By: Mandy Mitchell
How many times have you been interviewing someone when you have no earthly idea what the person just said?
You are busy thinking of your next question. Or maybe there are complicated facts you are going over in your head to make sure you don’t look silly. Maybe you are one-man-banding and the cloud just covered up the sun AGAIN and you have to adjust the iris AGAIN and you didn’t hear what the person you are interviewing just said.
That is stuff we all do and it’s stuff that gets in the way of truly listening. It’s the kind of stuff that can not only make you less effective as an interviewer, but can also cause you to miss out on something really great.
I was covering the College World Series at my last job and the coach surprised us all by naming a relief pitcher the starter for the next game. It may not sound like a big deal, but trust me, this was BIG news in Columbia, SC. It would be of great interest to our viewers and it was cause for many questions from the assembled press.
As we threw question after question at the coach, Ray Tanner, he mentioned the team’s trip to the local children’s hospital and casually noted that it was great to see an “old friend” who just happened to be a young man with cancer. No one was listening when he said that. Everyone was busy with this big story.
Luckily, I was listening.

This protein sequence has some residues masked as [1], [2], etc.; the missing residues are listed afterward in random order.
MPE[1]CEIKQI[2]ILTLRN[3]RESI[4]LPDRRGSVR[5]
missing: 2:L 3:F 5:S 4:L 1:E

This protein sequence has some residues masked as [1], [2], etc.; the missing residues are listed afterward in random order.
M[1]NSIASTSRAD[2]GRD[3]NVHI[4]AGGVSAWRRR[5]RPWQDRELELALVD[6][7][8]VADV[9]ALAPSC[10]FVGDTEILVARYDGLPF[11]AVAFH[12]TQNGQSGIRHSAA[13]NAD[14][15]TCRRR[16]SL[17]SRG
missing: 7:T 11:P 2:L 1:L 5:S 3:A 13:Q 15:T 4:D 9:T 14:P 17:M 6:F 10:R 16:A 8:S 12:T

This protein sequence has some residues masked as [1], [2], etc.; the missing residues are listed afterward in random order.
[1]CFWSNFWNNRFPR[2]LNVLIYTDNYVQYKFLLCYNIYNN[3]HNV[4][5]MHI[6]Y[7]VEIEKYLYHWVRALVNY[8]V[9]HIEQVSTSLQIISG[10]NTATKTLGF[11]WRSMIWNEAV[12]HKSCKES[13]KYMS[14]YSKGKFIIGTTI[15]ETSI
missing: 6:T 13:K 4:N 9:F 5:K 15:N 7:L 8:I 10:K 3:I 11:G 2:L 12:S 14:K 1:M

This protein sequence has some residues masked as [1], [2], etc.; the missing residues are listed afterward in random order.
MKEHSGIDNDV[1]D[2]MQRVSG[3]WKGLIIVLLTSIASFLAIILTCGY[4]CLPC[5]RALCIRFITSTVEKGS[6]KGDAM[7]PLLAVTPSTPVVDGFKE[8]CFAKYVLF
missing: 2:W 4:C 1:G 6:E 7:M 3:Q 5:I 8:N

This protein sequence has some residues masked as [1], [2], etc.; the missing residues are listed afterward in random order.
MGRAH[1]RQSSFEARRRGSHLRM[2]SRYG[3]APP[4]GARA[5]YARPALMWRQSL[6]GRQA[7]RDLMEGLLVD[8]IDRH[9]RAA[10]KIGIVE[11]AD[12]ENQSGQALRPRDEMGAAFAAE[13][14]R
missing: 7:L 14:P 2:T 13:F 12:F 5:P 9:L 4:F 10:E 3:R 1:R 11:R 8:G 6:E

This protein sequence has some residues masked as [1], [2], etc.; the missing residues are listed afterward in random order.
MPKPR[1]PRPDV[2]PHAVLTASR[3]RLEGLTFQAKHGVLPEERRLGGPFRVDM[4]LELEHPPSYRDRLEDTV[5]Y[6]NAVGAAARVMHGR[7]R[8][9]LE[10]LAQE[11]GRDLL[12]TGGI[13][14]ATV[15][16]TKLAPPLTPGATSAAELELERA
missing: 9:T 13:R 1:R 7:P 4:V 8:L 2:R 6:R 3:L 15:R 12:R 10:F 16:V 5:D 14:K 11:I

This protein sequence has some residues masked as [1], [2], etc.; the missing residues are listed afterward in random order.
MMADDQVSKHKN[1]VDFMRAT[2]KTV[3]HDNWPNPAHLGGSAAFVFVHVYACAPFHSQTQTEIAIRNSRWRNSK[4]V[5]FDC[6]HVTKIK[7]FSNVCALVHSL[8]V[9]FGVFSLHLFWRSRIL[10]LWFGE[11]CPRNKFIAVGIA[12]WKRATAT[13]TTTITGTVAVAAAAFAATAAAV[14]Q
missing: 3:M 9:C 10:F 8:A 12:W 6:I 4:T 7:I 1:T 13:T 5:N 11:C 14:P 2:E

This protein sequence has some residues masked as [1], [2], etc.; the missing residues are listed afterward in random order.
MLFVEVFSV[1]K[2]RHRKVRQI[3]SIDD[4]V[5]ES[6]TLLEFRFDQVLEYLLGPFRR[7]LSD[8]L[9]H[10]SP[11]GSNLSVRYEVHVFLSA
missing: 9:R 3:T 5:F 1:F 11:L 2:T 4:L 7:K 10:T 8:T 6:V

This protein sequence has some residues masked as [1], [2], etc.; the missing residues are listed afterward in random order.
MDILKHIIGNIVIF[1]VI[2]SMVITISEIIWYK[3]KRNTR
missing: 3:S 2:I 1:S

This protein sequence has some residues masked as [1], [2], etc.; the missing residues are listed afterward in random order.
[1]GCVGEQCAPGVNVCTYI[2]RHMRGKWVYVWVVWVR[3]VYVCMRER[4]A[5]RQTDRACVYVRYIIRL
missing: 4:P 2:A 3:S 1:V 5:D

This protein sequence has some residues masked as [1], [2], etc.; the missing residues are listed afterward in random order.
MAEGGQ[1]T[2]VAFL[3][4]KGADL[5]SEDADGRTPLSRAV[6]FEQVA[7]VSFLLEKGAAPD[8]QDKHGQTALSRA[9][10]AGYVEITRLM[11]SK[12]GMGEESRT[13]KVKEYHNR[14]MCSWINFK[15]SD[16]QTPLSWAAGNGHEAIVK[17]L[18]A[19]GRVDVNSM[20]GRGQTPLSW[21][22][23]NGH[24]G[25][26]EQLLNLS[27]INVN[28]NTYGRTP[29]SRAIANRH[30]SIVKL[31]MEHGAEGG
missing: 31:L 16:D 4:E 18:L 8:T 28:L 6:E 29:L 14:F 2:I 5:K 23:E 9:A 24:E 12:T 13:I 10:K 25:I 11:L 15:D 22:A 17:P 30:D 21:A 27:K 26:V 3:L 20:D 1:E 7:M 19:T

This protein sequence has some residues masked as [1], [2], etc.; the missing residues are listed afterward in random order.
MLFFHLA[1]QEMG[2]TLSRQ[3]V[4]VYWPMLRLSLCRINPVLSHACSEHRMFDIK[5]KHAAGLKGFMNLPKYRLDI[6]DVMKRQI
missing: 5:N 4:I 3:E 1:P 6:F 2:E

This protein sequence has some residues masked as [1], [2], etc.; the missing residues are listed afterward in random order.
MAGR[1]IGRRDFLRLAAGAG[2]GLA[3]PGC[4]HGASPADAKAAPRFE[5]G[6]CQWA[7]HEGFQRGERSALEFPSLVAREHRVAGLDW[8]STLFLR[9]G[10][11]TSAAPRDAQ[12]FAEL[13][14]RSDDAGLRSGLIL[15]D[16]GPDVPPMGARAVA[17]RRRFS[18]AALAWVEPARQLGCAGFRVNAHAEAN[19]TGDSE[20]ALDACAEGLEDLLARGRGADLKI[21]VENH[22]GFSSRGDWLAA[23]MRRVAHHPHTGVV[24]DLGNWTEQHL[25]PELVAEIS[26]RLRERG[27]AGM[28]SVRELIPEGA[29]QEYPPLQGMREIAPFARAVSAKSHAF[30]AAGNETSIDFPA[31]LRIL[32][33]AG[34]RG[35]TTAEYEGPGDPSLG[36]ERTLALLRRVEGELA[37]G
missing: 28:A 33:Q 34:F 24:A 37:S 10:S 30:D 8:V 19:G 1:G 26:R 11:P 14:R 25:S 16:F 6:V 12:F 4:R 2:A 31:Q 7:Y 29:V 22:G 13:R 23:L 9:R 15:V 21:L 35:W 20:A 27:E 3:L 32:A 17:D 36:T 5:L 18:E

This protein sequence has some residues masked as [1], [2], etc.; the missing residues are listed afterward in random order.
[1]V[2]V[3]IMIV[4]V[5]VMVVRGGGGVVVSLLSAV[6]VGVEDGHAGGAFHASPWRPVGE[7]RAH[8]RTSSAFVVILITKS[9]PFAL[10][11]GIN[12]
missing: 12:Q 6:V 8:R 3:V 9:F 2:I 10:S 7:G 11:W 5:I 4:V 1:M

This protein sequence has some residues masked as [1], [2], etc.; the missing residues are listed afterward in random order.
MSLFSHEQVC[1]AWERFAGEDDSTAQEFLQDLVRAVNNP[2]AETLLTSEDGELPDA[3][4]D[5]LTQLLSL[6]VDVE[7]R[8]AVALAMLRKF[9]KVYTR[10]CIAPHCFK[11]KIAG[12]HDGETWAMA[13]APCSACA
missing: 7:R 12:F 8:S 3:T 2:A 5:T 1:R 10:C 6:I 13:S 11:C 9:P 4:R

I hung around after the other reporters had left and asked coach Tanner about the boy. He smiled and told me all about how Charlie was a bat boy for the team years earlier and how they had kept in touch. “Charlie will be at the game tomorrow,” he said. “You should meet him!”
Long story short, this ended up being an incredible story.
When the story aired another reporter came to me and said “how the heck did you find out about that?”
I told him how he had been there when Tanner mentioned it. “Oh…I didn’t hear that.”
This isn’t the only time this has happened. I have found many a story by simply listening during the interview process. I am also certain I have missed out on stories by not truly listening. It is very easy to focus on the 97 other things in your brain and that looming deadline.
Next time you are doing an interview, make a real effort to listen. Don’t worry about your next question. If you are listening, you will know what to ask. This practice will not only lead to great stories, it can also lead to better questions.